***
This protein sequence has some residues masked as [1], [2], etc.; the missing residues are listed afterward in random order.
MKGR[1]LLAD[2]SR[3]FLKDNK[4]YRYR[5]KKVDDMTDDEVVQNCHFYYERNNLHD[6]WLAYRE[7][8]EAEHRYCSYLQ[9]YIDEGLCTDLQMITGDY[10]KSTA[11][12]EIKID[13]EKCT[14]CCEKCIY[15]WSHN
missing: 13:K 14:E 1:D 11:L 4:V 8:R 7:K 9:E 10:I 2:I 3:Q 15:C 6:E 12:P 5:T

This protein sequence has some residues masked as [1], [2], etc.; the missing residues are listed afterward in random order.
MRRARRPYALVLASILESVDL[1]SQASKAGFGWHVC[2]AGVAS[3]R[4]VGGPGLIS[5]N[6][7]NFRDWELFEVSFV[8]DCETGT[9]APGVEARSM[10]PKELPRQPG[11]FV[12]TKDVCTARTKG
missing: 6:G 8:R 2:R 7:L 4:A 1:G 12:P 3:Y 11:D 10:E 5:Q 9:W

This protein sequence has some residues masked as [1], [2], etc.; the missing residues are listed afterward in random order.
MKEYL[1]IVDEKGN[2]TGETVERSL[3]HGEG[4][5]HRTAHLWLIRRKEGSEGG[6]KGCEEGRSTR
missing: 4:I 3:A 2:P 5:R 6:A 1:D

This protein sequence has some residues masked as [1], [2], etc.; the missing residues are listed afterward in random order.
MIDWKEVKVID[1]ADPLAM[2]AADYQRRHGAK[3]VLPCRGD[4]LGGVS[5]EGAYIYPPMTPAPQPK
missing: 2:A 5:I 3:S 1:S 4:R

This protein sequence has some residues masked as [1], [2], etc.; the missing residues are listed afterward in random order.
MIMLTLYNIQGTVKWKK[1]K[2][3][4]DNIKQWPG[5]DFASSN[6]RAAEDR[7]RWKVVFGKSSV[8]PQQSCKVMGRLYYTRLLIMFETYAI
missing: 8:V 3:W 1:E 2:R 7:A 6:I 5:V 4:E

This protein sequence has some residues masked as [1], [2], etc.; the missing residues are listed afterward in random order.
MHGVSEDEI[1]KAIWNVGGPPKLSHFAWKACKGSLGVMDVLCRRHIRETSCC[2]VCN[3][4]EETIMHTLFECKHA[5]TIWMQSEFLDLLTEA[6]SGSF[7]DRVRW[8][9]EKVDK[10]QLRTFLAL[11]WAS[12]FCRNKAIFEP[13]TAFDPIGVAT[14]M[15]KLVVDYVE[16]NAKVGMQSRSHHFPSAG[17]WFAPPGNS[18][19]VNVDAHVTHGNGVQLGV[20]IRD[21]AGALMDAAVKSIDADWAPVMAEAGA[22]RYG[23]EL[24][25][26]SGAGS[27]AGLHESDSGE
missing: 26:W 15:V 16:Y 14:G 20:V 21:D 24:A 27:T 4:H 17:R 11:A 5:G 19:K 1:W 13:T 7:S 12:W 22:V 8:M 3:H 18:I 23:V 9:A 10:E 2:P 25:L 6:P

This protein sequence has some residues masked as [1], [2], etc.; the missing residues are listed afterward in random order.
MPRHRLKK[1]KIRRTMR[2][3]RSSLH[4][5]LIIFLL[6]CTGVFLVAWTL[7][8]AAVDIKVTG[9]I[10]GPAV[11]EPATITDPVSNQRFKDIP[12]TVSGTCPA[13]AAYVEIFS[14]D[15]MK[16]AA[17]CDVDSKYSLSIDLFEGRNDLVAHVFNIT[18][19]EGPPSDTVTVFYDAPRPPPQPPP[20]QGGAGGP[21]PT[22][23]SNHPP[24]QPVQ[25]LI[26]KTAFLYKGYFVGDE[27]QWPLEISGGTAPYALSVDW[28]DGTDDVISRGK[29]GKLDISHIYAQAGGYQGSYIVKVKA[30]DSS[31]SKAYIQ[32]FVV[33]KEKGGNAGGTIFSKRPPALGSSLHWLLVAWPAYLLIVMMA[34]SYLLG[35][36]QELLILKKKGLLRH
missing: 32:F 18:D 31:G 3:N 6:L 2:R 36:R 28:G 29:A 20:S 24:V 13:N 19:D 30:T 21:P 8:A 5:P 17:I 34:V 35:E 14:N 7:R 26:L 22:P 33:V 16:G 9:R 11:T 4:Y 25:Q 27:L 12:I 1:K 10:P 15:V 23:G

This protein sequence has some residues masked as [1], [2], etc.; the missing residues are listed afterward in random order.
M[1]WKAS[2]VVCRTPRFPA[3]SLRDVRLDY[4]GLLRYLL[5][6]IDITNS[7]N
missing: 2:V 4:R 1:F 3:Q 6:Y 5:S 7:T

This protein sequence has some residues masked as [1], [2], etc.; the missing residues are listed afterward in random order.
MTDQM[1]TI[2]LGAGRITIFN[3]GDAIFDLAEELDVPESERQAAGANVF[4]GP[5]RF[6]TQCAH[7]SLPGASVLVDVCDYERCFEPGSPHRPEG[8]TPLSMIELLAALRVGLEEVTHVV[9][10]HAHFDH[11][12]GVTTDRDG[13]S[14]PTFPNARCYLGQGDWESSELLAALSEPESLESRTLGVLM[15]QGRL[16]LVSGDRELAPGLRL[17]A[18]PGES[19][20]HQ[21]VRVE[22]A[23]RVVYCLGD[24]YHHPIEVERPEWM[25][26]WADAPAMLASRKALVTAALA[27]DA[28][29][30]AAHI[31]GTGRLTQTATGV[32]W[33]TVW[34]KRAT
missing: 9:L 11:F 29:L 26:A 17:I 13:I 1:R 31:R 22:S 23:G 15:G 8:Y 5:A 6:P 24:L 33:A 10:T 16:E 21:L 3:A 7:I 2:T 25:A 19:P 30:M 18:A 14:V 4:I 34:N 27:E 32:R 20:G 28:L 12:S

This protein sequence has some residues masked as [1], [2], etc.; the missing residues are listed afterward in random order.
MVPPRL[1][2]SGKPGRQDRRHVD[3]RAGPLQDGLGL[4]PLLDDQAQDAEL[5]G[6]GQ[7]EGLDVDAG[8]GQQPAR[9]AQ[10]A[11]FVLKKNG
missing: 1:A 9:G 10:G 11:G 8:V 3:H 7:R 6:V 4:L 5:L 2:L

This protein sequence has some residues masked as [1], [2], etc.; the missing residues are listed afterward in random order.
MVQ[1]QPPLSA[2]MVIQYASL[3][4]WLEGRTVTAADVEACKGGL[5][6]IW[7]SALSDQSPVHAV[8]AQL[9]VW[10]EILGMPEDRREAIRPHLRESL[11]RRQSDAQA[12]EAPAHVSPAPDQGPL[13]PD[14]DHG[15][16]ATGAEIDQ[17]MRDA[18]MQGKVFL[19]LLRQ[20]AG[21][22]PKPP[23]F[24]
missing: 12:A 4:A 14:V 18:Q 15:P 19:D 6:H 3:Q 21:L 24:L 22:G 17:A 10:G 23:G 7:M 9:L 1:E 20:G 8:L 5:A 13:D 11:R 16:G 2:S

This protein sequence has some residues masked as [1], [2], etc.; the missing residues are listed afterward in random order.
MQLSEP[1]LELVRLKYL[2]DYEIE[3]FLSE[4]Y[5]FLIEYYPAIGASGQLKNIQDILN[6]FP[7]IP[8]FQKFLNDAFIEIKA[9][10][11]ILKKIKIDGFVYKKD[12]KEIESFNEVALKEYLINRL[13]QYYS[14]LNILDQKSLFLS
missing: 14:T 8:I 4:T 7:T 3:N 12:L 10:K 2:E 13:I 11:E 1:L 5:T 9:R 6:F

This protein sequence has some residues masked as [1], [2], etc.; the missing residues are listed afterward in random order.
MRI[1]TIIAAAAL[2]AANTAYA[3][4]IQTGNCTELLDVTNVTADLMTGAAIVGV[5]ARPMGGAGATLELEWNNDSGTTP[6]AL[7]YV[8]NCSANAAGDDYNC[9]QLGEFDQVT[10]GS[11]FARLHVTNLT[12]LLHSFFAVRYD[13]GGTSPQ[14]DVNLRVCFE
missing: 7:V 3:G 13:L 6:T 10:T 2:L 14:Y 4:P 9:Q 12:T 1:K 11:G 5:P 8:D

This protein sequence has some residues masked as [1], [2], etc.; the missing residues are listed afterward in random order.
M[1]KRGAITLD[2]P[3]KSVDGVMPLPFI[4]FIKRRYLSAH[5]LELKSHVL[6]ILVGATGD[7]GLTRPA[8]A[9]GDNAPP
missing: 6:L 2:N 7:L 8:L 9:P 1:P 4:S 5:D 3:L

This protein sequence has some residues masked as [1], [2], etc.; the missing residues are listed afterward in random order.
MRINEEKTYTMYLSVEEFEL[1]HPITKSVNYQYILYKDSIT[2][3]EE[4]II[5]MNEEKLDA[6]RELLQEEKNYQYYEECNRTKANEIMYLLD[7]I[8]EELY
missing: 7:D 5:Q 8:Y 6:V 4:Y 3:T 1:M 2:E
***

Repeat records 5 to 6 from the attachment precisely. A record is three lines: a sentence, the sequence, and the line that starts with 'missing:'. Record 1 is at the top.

This protein sequence has some residues masked as [1], [2], etc.; the missing residues are listed afterward in random order.
MIMLTLYNIQGTVKWKK[1]K[2][3][4]DNIKQWPG[5]DFASSN[6]RAAEDR[7]RWKVVFGKSSV[8]PQQSCKVMGRLYYTRLLIMFETYAI
missing: 8:V 3:W 1:E 2:R 7:A 6:I 5:V 4:E

This protein sequence has some residues masked as [1], [2], etc.; the missing residues are listed afterward in random order.
MHGVSEDEI[1]KAIWNVGGPPKLSHFAWKACKGSLGVMDVLCRRHIRETSCC[2]VCN[3][4]EETIMHTLFECKHA[5]TIWMQSEFLDLLTEA[6]SGSF[7]DRVRW[8][9]EKVDK[10]QLRTFLAL[11]WAS[12]FCRNKAIFEP[13]TAFDPIGVAT[14]M[15]KLVVDYVE[16]NAKVGMQSRSHHFPSAG[17]WFAPPGNS[18][19]VNVDAHVTHGNGVQLGV[20]IRD[21]AGALMDAAVKSIDADWAPVMAEAGA[22]RYG[23]EL[24][25][26]SGAGS[27]AGLHESDSGE
missing: 26:W 15:V 16:Y 14:G 20:V 21:D 24:A 27:T 4:H 17:R 11:A 5:G 19:K 1:W 13:T 7:S 12:W 22:V 8:M 3:H 18:I 23:V 9:A 10:E 2:P 25:L 6:P